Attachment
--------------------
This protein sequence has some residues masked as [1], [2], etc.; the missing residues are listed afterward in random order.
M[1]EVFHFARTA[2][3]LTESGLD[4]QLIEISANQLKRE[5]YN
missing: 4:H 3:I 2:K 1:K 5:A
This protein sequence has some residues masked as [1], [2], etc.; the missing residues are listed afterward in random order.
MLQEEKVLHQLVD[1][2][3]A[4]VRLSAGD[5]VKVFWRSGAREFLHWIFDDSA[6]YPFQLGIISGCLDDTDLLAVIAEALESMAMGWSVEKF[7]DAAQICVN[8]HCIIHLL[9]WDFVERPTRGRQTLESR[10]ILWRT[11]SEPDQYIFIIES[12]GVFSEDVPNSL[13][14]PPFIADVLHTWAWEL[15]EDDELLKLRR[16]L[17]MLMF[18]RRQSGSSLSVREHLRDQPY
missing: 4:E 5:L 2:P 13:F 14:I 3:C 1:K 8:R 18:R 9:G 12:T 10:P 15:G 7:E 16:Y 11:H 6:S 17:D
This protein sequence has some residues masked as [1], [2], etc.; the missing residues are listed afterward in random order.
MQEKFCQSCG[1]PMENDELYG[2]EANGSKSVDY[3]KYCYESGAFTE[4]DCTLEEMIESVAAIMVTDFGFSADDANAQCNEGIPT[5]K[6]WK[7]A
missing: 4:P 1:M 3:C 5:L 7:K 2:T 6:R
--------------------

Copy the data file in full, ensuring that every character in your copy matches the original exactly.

This protein sequence has some residues masked as [1], [2], etc.; the missing residues are listed afterward in random order.
M[1]EVFHFARTA[2][3]LTESGLD[4]QLIEISANQLKRE[5]YN
missing: 4:H 3:I 2:K 1:K 5:A
This protein sequence has some residues masked as [1], [2], etc.; the missing residues are listed afterward in random order.
MLQEEKVLHQLVD[1][2][3]A[4]VRLSAGD[5]VKVFWRSGAREFLHWIFDDSA[6]YPFQLGIISGCLDDTDLLAVIAEALESMAMGWSVEKF[7]DAAQICVN[8]HCIIHLL[9]WDFVERPTRGRQTLESR[10]ILWRT[11]SEPDQYIFIIES[12]GVFSEDVPNSL[13][14]PPFIADVLHTWAWEL[15]EDDELLKLRR[16]L[17]MLMF[18]RRQSGSSLSVREHLRDQPY
missing: 4:E 5:L 2:P 13:F 14:I 3:C 1:K 8:R 18:R 9:G 12:T 10:P 15:G 7:E 16:Y 11:H 6:S 17:D
This protein sequence has some residues masked as [1], [2], etc.; the missing residues are listed afterward in random order.
MQEKFCQSCG[1]PMENDELYG[2]EANGSKSVDY[3]KYCYESGAFTE[4]DCTLEEMIESVAAIMVTDFGFSADDANAQCNEGIPT[5]K[6]WK[7]A
missing: 4:P 1:M 3:C 5:L 7:K 2:T 6:R